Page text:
If you are currently expecting a child, or you’re thinking about having your first baby, you’re probably feeling a little overwhelmed by all of the information being given to you. From birthing pools to breathing techniques, baby clothes, pain relief and disability screening; there’s an awful lot to think about when you’re preparing to give birth.
We’re used to thinking of pregnancy as nothing more than a waiting game, but it’s actually one of the busiest times of life for a woman. There are endless exams, scans and appointments to attend, and with all of these responsibilities, there comes another concern—the cost. Having a baby anywhere in the world isn’t easy, but in America, the cost of starting a family has soared to epic proportions.
To give you some perspective on just how much more expensive it is to have a baby in the US than it is the rest of the world, here is an interesting statistic about Kate Middleton and her first birth. It cost the British royals around $15,000 to have their first son, Prince George, in one of the most expensive maternity wards in the country. In the US, the average cost of a regular birth is around $30,000.
The difference is simply staggering, so what is it that makes pregnancy and birth so expensive in this country? This in-depth guide will give you all the information that you need about the costs associated with starting a family.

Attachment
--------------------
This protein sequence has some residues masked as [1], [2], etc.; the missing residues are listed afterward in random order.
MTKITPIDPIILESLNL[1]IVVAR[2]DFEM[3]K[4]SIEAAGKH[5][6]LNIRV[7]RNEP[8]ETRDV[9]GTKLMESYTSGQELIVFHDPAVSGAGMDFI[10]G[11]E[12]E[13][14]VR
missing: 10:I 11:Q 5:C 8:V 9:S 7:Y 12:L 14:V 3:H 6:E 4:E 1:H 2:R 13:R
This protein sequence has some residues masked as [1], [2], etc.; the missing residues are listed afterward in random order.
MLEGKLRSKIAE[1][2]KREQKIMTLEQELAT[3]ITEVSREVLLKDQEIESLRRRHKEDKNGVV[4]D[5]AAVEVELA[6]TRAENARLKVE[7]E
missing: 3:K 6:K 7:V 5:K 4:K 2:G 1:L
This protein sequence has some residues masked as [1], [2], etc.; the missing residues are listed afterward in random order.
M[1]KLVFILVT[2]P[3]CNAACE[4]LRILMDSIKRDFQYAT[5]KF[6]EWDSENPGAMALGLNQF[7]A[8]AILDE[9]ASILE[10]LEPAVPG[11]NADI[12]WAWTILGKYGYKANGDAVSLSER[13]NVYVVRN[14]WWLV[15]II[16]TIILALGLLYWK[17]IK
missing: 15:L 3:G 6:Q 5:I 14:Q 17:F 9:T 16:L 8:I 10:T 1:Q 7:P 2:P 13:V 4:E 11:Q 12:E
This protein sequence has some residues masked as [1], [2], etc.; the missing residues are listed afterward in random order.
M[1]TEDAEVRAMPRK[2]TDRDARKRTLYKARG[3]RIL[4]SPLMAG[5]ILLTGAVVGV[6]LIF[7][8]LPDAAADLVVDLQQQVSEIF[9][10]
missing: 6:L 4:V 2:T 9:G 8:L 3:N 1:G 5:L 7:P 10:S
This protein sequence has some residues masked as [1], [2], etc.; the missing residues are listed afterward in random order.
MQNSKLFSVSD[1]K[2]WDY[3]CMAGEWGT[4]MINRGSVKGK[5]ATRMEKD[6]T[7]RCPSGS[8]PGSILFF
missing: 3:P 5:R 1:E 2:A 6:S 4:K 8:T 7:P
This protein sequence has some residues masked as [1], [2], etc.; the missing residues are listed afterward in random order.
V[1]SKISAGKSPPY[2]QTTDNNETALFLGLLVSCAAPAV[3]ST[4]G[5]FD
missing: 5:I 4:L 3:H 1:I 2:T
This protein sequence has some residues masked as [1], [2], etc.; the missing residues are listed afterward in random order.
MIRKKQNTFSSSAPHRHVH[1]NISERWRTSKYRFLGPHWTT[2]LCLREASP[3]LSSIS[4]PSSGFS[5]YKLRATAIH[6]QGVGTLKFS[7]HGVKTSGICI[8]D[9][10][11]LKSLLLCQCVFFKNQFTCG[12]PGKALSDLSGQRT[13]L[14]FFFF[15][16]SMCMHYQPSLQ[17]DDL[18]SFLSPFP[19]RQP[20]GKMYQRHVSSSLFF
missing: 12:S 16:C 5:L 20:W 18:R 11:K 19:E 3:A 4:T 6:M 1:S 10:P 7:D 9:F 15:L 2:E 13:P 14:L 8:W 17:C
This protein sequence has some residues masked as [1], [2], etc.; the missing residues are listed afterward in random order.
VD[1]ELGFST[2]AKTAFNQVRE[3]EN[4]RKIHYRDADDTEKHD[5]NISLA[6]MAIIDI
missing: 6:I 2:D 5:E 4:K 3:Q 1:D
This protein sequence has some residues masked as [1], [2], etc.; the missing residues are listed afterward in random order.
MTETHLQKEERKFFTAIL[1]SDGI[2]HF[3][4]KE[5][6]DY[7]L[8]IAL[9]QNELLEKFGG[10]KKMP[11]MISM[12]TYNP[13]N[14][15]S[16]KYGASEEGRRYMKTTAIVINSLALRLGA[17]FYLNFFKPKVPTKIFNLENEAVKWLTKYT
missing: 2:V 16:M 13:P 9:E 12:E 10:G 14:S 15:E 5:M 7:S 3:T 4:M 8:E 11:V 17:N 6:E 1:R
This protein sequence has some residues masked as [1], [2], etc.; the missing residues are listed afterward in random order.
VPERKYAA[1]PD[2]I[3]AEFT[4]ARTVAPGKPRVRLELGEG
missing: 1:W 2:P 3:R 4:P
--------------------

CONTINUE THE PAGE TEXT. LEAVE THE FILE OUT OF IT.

Premium: This is the amount of money that you’ll pay for an insurance policy. This is usually paid in monthly installments that run anywhere from $100 to $285.
Out-of-Pocket Costs: This is where things get pricey, because U.S. health insurance generally works on a co-pay basis. This means that the pregnant woman or couple must pay a percentage of the fees incurred by standard checkups, scans and appointments. They must also pay a percentage of the fees if the expectant mother has to have anything but a bare-bones birth. For example, C-sections are almost always co-paid. A C-section costs around $50,000.
Deductible: This is the amount that you have to pay before your insurance coverage kicks in and starts helping with the costs of pregnancy and birth. Up until this point, you will be expected to pay all fees yourself, on top of the insurance premium. Once this sum has been reached, the coverage will be activated and you’ll get some financial help. If you reach the maximum out-of-pocket percentage stipulated by your agreement, the insurer will cover all further costs. A normal deductible is $1,000 to $3,000.
Out-of-Pocket Max: Fortunately, there is an upper limit on the amount that you can be expected to co-pay. As pregnancy is such an expensive process for women in the U.S., the best way to tackle the costs is to search for an insurance deal that offers a low out-of-pocket threshold.